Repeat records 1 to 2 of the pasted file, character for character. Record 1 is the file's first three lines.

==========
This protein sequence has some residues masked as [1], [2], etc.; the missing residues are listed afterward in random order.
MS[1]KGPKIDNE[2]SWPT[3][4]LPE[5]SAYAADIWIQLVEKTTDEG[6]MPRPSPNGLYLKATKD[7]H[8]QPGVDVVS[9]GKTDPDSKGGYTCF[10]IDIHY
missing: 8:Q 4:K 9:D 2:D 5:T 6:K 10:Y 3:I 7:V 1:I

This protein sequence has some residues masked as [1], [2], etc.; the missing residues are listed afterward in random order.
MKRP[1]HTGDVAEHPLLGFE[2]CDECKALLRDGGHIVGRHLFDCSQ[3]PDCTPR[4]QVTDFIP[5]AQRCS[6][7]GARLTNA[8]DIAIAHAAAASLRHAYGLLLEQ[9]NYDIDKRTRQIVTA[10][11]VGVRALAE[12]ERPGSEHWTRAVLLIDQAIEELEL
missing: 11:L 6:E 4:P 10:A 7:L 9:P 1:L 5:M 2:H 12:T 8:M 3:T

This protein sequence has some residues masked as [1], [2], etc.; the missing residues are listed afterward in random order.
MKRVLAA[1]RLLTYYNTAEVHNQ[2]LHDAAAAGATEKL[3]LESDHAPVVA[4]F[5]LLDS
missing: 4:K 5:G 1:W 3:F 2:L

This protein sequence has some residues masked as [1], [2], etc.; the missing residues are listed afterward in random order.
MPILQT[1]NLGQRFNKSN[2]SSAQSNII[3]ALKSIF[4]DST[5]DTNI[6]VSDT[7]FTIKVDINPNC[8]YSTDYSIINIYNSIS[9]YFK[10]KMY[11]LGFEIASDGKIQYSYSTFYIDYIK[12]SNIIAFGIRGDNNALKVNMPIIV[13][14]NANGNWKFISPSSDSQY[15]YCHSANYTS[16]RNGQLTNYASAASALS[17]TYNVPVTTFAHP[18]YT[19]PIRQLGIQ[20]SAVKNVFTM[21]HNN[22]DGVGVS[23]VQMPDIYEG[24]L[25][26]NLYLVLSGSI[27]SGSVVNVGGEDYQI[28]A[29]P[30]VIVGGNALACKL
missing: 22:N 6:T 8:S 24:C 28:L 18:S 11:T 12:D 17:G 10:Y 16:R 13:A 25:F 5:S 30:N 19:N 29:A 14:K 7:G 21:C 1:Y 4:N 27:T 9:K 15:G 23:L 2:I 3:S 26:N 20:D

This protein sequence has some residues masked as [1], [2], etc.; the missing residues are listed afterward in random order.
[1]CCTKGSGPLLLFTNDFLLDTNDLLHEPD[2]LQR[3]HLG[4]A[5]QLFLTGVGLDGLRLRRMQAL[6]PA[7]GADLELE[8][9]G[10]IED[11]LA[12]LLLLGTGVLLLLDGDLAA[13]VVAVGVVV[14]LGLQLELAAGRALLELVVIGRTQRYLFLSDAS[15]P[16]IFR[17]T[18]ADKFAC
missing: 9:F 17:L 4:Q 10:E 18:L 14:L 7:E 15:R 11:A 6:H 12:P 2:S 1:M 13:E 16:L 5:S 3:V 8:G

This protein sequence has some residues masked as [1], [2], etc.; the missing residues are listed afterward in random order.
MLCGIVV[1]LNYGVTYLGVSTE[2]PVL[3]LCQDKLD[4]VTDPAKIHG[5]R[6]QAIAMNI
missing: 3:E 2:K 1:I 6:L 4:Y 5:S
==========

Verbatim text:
This protein sequence has some residues masked as [1], [2], etc.; the missing residues are listed afterward in random order.
MS[1]KGPKIDNE[2]SWPT[3][4]LPE[5]SAYAADIWIQLVEKTTDEG[6]MPRPSPNGLYLKATKD[7]H[8]QPGVDVVS[9]GKTDPDSKGGYTCF[10]IDIHY
missing: 8:Q 4:K 9:D 2:D 5:T 6:K 10:Y 3:I 7:V 1:I

This protein sequence has some residues masked as [1], [2], etc.; the missing residues are listed afterward in random order.
MKRP[1]HTGDVAEHPLLGFE[2]CDECKALLRDGGHIVGRHLFDCSQ[3]PDCTPR[4]QVTDFIP[5]AQRCS[6][7]GARLTNA[8]DIAIAHAAAASLRHAYGLLLEQ[9]NYDIDKRTRQIVTA[10][11]VGVRALAE[12]ERPGSEHWTRAVLLIDQAIEELEL
missing: 11:L 6:E 4:P 10:A 7:L 9:P 1:L 5:M 2:H 12:T 8:M 3:T